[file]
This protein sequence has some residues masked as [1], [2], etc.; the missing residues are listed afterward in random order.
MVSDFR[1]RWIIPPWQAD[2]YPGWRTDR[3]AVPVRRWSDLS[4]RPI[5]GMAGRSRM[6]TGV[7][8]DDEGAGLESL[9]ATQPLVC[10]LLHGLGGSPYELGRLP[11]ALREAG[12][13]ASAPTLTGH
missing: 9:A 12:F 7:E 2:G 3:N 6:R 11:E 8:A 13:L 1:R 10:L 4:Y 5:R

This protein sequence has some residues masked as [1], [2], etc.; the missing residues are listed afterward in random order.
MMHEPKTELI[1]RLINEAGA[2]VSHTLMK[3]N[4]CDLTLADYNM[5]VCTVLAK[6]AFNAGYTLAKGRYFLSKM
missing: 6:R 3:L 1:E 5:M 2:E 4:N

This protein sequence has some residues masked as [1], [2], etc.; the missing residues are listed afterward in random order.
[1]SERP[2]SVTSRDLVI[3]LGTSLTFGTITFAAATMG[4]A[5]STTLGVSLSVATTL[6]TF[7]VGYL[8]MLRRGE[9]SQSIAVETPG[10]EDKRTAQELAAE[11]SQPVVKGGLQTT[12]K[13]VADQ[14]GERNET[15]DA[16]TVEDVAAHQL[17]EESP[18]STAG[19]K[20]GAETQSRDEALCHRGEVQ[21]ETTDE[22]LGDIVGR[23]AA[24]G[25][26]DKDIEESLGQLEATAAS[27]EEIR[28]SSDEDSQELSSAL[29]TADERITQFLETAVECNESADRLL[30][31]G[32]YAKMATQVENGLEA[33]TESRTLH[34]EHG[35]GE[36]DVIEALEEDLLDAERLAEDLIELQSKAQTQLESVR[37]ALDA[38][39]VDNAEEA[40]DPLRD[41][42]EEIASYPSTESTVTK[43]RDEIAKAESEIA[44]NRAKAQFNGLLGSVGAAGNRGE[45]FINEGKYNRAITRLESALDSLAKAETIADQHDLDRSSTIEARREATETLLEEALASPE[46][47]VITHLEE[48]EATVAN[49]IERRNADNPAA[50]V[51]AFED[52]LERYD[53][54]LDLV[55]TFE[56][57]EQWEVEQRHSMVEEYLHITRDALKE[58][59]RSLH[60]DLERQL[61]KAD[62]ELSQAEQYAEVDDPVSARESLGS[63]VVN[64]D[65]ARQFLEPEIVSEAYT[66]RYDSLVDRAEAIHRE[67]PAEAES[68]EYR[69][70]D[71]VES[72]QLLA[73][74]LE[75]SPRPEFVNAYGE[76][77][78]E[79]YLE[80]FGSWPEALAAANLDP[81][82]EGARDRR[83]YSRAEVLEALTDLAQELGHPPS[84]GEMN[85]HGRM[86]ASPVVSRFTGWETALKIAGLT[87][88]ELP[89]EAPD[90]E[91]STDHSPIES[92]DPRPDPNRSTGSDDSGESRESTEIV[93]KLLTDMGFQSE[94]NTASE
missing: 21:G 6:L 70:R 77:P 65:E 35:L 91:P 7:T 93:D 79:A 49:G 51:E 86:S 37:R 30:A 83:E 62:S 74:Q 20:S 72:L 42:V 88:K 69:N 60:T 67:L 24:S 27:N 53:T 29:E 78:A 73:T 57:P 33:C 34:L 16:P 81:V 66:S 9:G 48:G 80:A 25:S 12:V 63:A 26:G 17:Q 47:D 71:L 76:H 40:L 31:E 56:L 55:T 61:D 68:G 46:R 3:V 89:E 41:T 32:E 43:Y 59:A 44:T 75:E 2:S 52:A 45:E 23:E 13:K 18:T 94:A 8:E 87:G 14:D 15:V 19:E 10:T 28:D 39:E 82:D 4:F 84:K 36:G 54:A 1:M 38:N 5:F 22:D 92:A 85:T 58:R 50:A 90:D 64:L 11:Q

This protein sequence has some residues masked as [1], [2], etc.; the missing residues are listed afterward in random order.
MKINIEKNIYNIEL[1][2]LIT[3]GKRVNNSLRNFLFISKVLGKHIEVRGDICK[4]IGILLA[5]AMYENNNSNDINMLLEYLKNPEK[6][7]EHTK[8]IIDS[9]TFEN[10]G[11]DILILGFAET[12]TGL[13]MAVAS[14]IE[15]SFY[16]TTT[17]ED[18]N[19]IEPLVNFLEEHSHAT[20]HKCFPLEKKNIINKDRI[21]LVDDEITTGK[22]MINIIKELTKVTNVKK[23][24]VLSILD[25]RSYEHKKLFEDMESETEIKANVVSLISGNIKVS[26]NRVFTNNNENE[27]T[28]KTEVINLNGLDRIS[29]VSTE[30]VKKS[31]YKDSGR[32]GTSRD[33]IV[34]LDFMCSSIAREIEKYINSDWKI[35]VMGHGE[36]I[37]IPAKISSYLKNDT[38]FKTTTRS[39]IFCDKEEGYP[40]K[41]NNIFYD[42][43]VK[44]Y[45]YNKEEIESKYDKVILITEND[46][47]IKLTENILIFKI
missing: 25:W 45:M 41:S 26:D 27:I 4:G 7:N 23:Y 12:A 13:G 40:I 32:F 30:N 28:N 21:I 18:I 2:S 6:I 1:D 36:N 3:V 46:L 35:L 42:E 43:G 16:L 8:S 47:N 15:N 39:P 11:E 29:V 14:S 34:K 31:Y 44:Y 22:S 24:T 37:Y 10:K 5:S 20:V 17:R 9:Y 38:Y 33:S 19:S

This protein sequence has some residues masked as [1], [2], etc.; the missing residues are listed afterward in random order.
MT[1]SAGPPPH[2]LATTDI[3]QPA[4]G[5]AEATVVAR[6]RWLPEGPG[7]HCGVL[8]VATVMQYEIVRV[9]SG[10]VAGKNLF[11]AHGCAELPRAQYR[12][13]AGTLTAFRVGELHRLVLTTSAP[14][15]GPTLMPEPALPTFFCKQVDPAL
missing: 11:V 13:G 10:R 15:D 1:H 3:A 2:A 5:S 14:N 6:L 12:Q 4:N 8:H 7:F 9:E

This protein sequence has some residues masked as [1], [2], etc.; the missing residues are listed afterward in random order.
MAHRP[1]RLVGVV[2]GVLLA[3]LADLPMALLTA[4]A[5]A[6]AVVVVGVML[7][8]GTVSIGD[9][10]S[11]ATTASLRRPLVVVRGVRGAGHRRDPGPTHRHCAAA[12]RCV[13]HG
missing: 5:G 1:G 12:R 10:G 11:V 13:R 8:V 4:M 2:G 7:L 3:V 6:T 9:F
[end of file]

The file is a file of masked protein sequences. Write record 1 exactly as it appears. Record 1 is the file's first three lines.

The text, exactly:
This protein sequence has some residues masked as [1], [2], etc.; the missing residues are listed afterward in random order.
MVSDFR[1]RWIIPPWQAD[2]YPGWRTDR[3]AVPVRRWSDLS[4]RPI[5]GMAGRSRM[6]TGV[7][8]DDEGAGLESL[9]ATQPLVC[10]LLHGLGGSPYELGRLP[11]ALREAG[12][13]ASAPTLTGH
missing: 9:A 12:F 7:E 2:G 3:N 6:R 11:E 8:A 13:L 1:R 10:L 4:Y 5:R